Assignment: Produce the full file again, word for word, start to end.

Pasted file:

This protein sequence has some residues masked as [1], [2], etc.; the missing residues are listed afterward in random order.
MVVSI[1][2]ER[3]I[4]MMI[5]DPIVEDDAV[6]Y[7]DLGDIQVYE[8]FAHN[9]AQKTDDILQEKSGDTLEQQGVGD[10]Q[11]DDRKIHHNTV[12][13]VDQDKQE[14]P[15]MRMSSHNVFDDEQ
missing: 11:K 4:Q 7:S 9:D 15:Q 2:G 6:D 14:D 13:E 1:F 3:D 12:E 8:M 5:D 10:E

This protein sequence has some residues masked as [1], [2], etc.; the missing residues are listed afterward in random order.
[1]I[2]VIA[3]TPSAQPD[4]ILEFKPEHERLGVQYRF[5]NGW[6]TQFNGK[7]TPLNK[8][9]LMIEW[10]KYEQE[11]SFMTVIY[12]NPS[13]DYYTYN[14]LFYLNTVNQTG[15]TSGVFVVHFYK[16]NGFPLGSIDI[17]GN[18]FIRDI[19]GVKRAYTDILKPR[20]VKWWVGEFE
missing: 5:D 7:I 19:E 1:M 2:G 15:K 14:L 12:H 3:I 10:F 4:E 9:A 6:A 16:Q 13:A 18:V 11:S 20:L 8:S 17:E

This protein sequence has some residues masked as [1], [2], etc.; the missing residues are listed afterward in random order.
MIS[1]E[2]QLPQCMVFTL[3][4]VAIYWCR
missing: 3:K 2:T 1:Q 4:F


This protein sequence has some residues masked as [1], [2], etc.; the missing residues are listed afterward in random order.
MVVSI[1][2]ER[3]I[4]MMI[5]DPIVEDDAV[6]Y[7]DLGDIQVYE[8]FAHN[9]AQKTDDILQEKSGDTLEQQGVGD[10]Q[11]DDRKIHHNTV[12][13]VDQDKQE[14]P[15]MRMSSHNVFDDEQ
missing: 11:K 4:Q 7:S 9:D 15:Q 2:G 6:D 14:D 13:E 1:F 3:D 12:E 8:M 5:D 10:E

This protein sequence has some residues masked as [1], [2], etc.; the missing residues are listed afterward in random order.
[1]I[2]VIA[3]TPSAQPD[4]ILEFKPEHERLGVQYRF[5]NGW[6]TQFNGK[7]TPLNK[8][9]LMIEW[10]KYEQE[11]SFMTVIY[12]NPS[13]DYYTYN[14]LFYLNTVNQTG[15]TSGVFVVHFYK[16]NGFPLGSIDI[17]GN[18]FIRDI[19]GVKRAYTDILKPR[20]VKWWVGEFE
missing: 5:D 7:I 19:E 1:M 2:G 15:K 14:L 12:H 3:I 10:F 4:E 9:A 6:A 16:Q 13:A 18:V 11:S 20:L 8:S 17:E

This protein sequence has some residues masked as [1], [2], etc.; the missing residues are listed afterward in random order.
MIS[1]E[2]QLPQCMVFTL[3][4]VAIYWCR
missing: 3:K 2:T 1:Q 4:F